A Groundbreaking New Report Upends Conventional Wisdom About the Minimum Wage

A table from the groundbreaking NELP report.

A table from the groundbreaking NELP report.

You’ve heard opponents argue again and again that raising the minimum wage will kill jobs. (And you’ve seen us refute their claims at every turn.) If you increase labor costs for businesses, they claim, employers will have to either raise costs or lay off employees. They discuss minimum-wage increases in such simple language that it’s hard to argue with them: wages go up, employment goes down. A child could understand that, right?

Unfortunately, simplicity doesn’t always equal truth. For most of the history of humanity, we believed through our uninformed observations that the sun circled the earth, and that misconception colored our understanding of the way the universe works. These charges that raising the minimum wage will kill jobs are just as untrue as the belief that the earth is the center of the universe.

Luckily, we now have proof that raising the minimum wage doesn’t kill jobs, in the form of a new report from the National Employment Law Project. Titled “Raise Wages, Kill Jobs? Seven Decades of Historical Data Find No Correlation Between Minimum Wage Increases and Employment Levels,” authors Paul K. Sonn and Yannet M. Lathrop, using data collected with help from T. William Lester, PhD., lay out every federal minimum-wage increase in America since 1938, making “simple before-and-after comparisons of change 12 months after each minimum-wage increase.” This seems basic enough, and it’s fairly remarkable that nobody has ever thought to do it before.

So what did they find using these methods?  Out of 22 changes in the federal minimum wage since 1938, “in the substantial majority of instances (68 percent) overall employment increased after a federal minimum-wage increase.” This means that one year after the national minimum wage went up, employment was up 15 out of 22 times. Of the decreases remaining, the vast majority occurred just after or during recessions, when employment always decreases, no matter what the minimum wage is.

And in those industries most affected by minimum wage hikes—restaurants, hotels and other leisure and hospitality fields—employment went up over eighty percent of the time, while retail employment increased nearly three-quarters of the time. This is significant because it is precisely these service-sector jobs that minimum-wage opponents generally argue they are trying to save by keeping wages low. The fact that these industries, on average, do better than normal when the minimum wage goes up is a game-changing discovery. Ultimately, Sonn and Lathrop write, the report provides “simple confirmation that opponents’ perennial predictions of job losses when minimum-wage increases are proposed are rooted in ideology, not evidence.”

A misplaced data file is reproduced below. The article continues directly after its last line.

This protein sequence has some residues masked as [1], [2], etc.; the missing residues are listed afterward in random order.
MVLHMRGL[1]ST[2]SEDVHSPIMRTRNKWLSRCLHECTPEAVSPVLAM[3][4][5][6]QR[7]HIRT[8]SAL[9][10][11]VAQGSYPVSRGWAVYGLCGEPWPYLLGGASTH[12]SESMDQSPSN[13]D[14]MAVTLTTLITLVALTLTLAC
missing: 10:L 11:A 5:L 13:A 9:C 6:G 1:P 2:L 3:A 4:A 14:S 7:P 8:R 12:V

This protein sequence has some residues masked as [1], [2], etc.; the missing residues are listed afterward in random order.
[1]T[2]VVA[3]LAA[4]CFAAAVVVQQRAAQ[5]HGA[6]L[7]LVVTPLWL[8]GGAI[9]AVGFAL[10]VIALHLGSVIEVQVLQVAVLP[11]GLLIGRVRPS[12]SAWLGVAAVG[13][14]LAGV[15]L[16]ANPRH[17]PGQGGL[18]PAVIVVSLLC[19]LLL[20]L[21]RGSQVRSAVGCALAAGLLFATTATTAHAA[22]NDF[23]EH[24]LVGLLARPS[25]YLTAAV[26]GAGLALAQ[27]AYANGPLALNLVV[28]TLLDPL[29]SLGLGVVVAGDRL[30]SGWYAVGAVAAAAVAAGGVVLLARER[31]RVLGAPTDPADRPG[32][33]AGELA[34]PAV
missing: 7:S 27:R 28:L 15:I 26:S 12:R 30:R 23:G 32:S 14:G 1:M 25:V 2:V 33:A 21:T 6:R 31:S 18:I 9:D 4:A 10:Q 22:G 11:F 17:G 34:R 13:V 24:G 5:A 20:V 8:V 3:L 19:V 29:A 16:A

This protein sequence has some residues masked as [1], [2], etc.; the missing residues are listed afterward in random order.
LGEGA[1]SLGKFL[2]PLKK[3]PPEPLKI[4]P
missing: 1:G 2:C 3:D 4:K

The case for raising the minimum wage has always been that it transforms low-wage workers into consumers, and the money those workers earn is immediately spent in the local economy. When people who work in restaurants can actually afford to eat in restaurants, everybody does better. Until now, both sides of the minimum wage “debate” have had their theories. This report finally proves that the more inclusive theory—the one that favors raising the minimum wage in order to empower more Americans as consumers—is the correct one. We’ll always be plagued by equivocators and people who just straight up do not want to pay their workers a living wage. But this new paper is a breakthrough, because it puts a stake through the heart of the most basic claims of minimum-wage opponents.

The next time someone tries to tell you that raising the minimum wage will cost jobs, you can do more than just spout theories at each other. You can show this study to minimum-wage doubters and demonstrate exactly why raising the minimum wage is good for everyone, from business owners to workers. Finally, after years of argument and the endless shouting of bumper-sticker slogans, we have proof: as surely as the earth orbits the sun, raising the minimum wage strengthens, not weakens, the local economy.

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Paul Constant
Paul Constant has written about politics, books, and film for Newsweek, The Progressive, the Utne Reader, and alternative weeklies around the country.